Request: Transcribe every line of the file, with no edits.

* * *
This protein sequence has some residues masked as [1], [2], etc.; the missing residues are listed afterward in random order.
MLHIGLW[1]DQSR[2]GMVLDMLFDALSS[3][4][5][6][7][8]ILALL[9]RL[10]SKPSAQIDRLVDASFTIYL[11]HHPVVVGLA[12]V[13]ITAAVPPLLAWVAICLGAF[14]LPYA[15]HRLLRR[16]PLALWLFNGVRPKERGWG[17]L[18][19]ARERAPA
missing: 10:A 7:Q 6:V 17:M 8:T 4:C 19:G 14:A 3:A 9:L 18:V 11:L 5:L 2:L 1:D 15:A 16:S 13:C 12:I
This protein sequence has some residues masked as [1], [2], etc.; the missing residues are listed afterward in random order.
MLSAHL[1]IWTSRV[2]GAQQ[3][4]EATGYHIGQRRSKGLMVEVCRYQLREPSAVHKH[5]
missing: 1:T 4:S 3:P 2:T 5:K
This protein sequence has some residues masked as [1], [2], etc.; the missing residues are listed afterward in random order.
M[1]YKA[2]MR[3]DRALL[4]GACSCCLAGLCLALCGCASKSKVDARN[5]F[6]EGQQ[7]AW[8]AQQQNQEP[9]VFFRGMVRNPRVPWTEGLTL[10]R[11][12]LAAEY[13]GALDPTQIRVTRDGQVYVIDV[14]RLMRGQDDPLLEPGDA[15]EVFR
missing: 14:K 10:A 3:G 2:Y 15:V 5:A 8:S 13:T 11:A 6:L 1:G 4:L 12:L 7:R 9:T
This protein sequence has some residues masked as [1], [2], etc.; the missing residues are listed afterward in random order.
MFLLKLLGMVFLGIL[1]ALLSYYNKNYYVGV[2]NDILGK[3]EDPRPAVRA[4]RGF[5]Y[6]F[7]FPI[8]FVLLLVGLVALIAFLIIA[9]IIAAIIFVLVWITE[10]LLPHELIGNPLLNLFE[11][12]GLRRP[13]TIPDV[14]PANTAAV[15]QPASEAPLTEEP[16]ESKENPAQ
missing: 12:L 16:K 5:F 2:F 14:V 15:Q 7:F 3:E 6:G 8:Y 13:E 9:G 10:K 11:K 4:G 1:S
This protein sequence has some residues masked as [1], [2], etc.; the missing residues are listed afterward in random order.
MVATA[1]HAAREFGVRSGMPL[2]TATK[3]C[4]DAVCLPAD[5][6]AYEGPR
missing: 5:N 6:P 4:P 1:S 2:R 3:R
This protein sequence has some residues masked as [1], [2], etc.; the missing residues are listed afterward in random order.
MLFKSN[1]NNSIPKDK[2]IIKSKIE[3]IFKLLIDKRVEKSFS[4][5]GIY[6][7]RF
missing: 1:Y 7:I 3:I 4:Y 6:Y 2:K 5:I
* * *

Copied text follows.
This protein sequence has some residues masked as [1], [2], etc.; the missing residues are listed afterward in random order.
MLHIGLW[1]DQSR[2]GMVLDMLFDALSS[3][4][5][6][7][8]ILALL[9]RL[10]SKPSAQIDRLVDASFTIYL[11]HHPVVVGLA[12]V[13]ITAAVPPLLAWVAICLGAF[14]LPYA[15]HRLLRR[16]PLALWLFNGVRPKERGWG[17]L[18][19]ARERAPA
missing: 10:A 7:Q 6:V 17:M 8:T 4:C 19:G 14:A 3:A 9:L 18:V 11:L 5:L 2:L 1:D 15:A 16:S 13:C 12:I
This protein sequence has some residues masked as [1], [2], etc.; the missing residues are listed afterward in random order.
MLSAHL[1]IWTSRV[2]GAQQ[3][4]EATGYHIGQRRSKGLMVEVCRYQLREPSAVHKH[5]
missing: 1:T 4:S 3:P 2:T 5:K
This protein sequence has some residues masked as [1], [2], etc.; the missing residues are listed afterward in random order.
M[1]YKA[2]MR[3]DRALL[4]GACSCCLAGLCLALCGCASKSKVDARN[5]F[6]EGQQ[7]AW[8]AQQQNQEP[9]VFFRGMVRNPRVPWTEGLTL[10]R[11][12]LAAEY[13]GALDPTQIRVTRDGQVYVIDV[14]RLMRGQDDPLLEPGDA[15]EVFR
missing: 14:K 10:A 3:G 2:Y 15:V 5:A 8:S 13:T 11:A 6:L 1:G 4:L 12:L 7:R 9:T
This protein sequence has some residues masked as [1], [2], etc.; the missing residues are listed afterward in random order.
MFLLKLLGMVFLGIL[1]ALLSYYNKNYYVGV[2]NDILGK[3]EDPRPAVRA[4]RGF[5]Y[6]F[7]FPI[8]FVLLLVGLVALIAFLIIA[9]IIAAIIFVLVWITE[10]LLPHELIGNPLLNLFE[11][12]GLRRP[13]TIPDV[14]PANTAAV[15]QPASEAPLTEEP[16]ESKENPAQ
missing: 12:L 16:K 5:F 2:F 14:V 15:Q 7:F 3:E 6:G 8:Y 13:E 9:G 10:K 11:K 4:G 1:S
This protein sequence has some residues masked as [1], [2], etc.; the missing residues are listed afterward in random order.
MVATA[1]HAAREFGVRSGMPL[2]TATK[3]C[4]DAVCLPAD[5][6]AYEGPR
missing: 5:N 6:P 4:P 1:S 2:R 3:R
This protein sequence has some residues masked as [1], [2], etc.; the missing residues are listed afterward in random order.
MLFKSN[1]NNSIPKDK[2]IIKSKIE[3]IFKLLIDKRVEKSFS[4][5]GIY[6][7]RF
missing: 1:Y 7:I 3:I 4:Y 6:Y 2:K 5:I